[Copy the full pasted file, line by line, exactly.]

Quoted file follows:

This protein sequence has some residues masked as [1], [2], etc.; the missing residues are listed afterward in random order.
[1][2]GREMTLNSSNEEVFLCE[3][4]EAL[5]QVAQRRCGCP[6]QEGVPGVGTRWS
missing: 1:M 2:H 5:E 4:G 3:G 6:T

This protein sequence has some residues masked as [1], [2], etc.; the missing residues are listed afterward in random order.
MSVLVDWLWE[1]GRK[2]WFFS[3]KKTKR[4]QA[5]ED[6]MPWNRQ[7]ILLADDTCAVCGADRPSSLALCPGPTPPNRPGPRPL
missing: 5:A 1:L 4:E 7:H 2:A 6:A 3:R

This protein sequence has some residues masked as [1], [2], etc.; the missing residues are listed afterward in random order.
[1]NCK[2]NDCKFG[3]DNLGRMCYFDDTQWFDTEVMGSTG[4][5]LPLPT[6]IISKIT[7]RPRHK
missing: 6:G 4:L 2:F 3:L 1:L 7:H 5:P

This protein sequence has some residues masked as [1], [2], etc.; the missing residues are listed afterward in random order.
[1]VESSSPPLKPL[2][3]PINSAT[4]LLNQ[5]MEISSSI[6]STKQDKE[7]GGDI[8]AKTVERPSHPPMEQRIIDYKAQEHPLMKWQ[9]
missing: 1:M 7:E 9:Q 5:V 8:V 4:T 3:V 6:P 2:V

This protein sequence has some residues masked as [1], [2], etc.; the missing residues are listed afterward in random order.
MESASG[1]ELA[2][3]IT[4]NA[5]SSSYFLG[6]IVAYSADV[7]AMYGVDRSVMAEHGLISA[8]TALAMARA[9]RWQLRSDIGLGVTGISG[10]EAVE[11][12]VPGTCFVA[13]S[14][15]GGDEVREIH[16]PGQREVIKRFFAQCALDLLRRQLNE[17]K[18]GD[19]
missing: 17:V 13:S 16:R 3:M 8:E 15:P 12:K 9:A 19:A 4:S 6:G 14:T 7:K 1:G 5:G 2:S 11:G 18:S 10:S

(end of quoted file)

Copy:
This protein sequence has some residues masked as [1], [2], etc.; the missing residues are listed afterward in random order.
[1][2]GREMTLNSSNEEVFLCE[3][4]EAL[5]QVAQRRCGCP[6]QEGVPGVGTRWS
missing: 1:M 2:H 5:E 4:G 3:G 6:T

This protein sequence has some residues masked as [1], [2], etc.; the missing residues are listed afterward in random order.
MSVLVDWLWE[1]GRK[2]WFFS[3]KKTKR[4]QA[5]ED[6]MPWNRQ[7]ILLADDTCAVCGADRPSSLALCPGPTPPNRPGPRPL
missing: 5:A 1:L 4:E 7:H 2:A 6:A 3:R

This protein sequence has some residues masked as [1], [2], etc.; the missing residues are listed afterward in random order.
[1]NCK[2]NDCKFG[3]DNLGRMCYFDDTQWFDTEVMGSTG[4][5]LPLPT[6]IISKIT[7]RPRHK
missing: 6:G 4:L 2:F 3:L 1:L 7:H 5:P

This protein sequence has some residues masked as [1], [2], etc.; the missing residues are listed afterward in random order.
[1]VESSSPPLKPL[2][3]PINSAT[4]LLNQ[5]MEISSSI[6]STKQDKE[7]GGDI[8]AKTVERPSHPPMEQRIIDYKAQEHPLMKWQ[9]
missing: 1:M 7:E 9:Q 5:V 8:V 4:T 3:V 6:P 2:V

This protein sequence has some residues masked as [1], [2], etc.; the missing residues are listed afterward in random order.
MESASG[1]ELA[2][3]IT[4]NA[5]SSSYFLG[6]IVAYSADV[7]AMYGVDRSVMAEHGLISA[8]TALAMARA[9]RWQLRSDIGLGVTGISG[10]EAVE[11][12]VPGTCFVA[13]S[14][15]GGDEVREIH[16]PGQREVIKRFFAQCALDLLRRQLNE[17]K[18]GD[19]
missing: 17:V 13:S 16:R 3:M 8:E 15:P 12:K 9:A 19:A 4:S 6:G 14:T 7:K 1:G 5:G 2:S 11:G 18:S 10:S